The distinctive sound of Yes is the product of a group effort, most recognisable in a highly developed form from Fragile onwards though present from the self-titled first album in 1969. The music of Focus was reliant on roughly equal contributions from van Leer and Akkerman and it was obvious when I first heard portions of Mother Focus on the radio that all was not well in the Focus camp; going to see the band without Akkerman made the experience bitterly disappointing. I’ve now seen Focus a number of times but on the next occasion after Lancaster, in October 2009 and subsequently, I’ve really enjoyed their set despite the lack of the original guitarist, with first Niels van der Steenhoven and then Menno Gootjes providing some very sympathetic lines. I think there’s an increased sense of legitimacy to the group with Pierre van der Linden on drums alongside van Leer but it’s also the fact that the newest members seem to have an appreciation of the original Focus legacy.


Over the last three or four years I’ve now managed to see most of the classic progressivo Italiano acts and many of them split up because of insufficient support from their record labels, rather than the trappings of fame and success tearing them apart. PFM are one band who are committed to making new music where there’s only one original member remaining, though Franz di Cioccio is joined by long-term amico Patrick Djivas plus 1980s recruit Lucio Fabbri; Banco del Mutuo Soccorso also have only one original band member in Vittorio Nocenzi, but the addition of technically gifted and musically sympathetic associates makes both PFM and BMS well worth seeking out for live versions of some of the best compositions ever committed to vinyl. It seems that the resurgence of an interest in prog in Italy, aided by traditional publishing, the rather adventurous reissue of Italian prog classics on 180g vinyl and a well-organised network of gigs and festivals has allowed some of the more esoteric single-album bands like Semiramis and Alphataurus to reform with the participation of many of their original members. I consider the reformation of any of the 70s Italian bands a good thing because it means I have a good excuse to take a trip to Italy!



Alphataurus, Genoa May 2014
Alphataurus, Genoa May 2014

The issue of who has the right to the band name was raised in the Hits, Hype & Hustle series using Orchestral Manoeuvres in the Dark as an example. In their case, the record label held the rights to releasing music under the OMD banner and said they’d decide which of the two camps, Andy McCluskey or Paul Humphreys, to give the name to depending on how much they liked any forthcoming songs but, as Andy McCluskey was the face of the band, it seemed more sensible to allow him to use the name. Both Yes and Pink Floyd have found themselves in legal battles over ownership of the name of the group and in the 1989 case of Yes vs Anderson Bruford Wakeman and Howe, I think the music suffered as a result of not just compromise, but because the musical ‘spirit’ of the band was fractured, exacerbated by the unwarranted sacking of various members. ABWH played modern Yes music which in my opinion is an updated continuation of some of the better material on Tormato (1978) and I don’t think any of the new material written since then, maybe with the exception of some of Magnification, lives up to the standards of their 70s output. Even the excellent Fly from Here suite (on Fly from Here, 2011) was a product of the 1980 line-up.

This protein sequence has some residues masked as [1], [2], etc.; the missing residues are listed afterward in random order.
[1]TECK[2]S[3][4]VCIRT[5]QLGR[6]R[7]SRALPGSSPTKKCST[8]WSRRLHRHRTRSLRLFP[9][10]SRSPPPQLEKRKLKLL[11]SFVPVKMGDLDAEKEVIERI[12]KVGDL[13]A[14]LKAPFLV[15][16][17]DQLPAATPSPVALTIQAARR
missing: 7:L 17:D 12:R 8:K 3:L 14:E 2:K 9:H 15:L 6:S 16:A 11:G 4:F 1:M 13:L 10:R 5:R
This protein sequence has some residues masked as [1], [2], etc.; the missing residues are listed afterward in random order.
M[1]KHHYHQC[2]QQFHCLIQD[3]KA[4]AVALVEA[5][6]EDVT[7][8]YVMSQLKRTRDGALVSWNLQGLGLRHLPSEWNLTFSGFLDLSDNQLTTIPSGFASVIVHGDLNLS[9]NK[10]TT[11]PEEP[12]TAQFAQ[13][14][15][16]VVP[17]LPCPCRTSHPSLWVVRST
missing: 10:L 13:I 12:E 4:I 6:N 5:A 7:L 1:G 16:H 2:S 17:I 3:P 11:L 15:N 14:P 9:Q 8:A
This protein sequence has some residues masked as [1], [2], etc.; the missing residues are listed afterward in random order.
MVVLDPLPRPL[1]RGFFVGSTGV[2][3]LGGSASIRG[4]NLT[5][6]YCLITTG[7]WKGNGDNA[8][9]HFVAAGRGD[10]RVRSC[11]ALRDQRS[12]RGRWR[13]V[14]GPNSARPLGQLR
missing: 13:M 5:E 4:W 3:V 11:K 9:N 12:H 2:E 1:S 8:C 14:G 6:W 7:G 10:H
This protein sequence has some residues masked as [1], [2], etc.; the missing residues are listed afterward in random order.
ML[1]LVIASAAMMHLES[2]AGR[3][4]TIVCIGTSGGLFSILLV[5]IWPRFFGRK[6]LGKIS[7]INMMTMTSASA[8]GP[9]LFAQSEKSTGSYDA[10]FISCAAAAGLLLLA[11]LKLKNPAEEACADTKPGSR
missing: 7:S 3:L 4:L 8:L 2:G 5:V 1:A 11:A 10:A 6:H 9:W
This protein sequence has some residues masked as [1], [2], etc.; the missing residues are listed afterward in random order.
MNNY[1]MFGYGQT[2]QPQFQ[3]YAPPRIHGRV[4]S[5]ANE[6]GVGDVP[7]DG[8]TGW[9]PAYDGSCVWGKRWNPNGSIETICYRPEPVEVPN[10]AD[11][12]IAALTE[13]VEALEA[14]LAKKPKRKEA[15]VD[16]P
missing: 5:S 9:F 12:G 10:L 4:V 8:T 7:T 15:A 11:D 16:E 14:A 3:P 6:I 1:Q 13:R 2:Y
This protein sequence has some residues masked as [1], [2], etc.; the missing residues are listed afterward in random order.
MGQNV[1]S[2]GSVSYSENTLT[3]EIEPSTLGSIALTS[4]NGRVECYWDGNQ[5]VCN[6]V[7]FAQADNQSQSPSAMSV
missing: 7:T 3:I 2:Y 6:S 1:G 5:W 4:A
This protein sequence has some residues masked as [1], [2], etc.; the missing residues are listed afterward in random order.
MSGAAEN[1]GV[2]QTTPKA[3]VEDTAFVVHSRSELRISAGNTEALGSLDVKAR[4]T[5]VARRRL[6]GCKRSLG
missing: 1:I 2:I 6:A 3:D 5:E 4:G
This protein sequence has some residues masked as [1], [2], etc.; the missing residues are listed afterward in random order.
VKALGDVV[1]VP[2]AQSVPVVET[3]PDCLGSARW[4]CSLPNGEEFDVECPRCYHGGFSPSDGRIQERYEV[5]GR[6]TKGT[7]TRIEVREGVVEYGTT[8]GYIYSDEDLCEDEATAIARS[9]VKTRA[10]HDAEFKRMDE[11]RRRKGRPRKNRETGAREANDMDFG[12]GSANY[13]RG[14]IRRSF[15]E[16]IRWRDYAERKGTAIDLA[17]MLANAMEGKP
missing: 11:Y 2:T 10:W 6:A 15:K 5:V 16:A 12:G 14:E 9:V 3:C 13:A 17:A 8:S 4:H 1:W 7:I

The death of Chris Squire in 2015 left Yes without an original member but even before that they’d taken up the role of a heritage act, certainly in the UK where they performed The Yes Album, Close to the Edge and Going for the One in their entirety in 2014, and Fragile and Drama in 2016, omitting anything from 2014’s Heaven & Earth. I was happy to see the band on both of these tours and really enjoyed the performances; I like that music more than anything which came afterwards, even though I went to see them on the 90125, Union, Open Your Eyes, Magnification and Fly from Here tours. The inclusion of Billy Sherwood as a replacement for Squire fitted in with the idea of a Yes family and I think it’s the association of long-standing and former members coming together again with the occasional new face that means it’s perfectly valid for the band to retain its name, even without an original member. The appearance of Anderson Rabin Wakeman, now calling themselves Yes featuring Jon Anderson, Trevor Rabin, Rick Wakeman might have alerted the lawyers but so far, two bands each with a good claim on the name are providing fans with renditions of some of the best recorded music, ever.












By ProgBlog, Jan 30 2018 05:04PM

The announcement that one of the most highly regarded Italian prog bands was playing a gig in a relatively accessible city came as a bit of a surprise. Having just flown back from skiing in Chamonix the day before a Facebook post indicated that Banco del Mutuo Soccorso were performing in Brescia in seven days time, I needed to get my act together, pronto.


Advert for BMS at Circolo Colony, Brescia
Advert for BMS at Circolo Colony, Brescia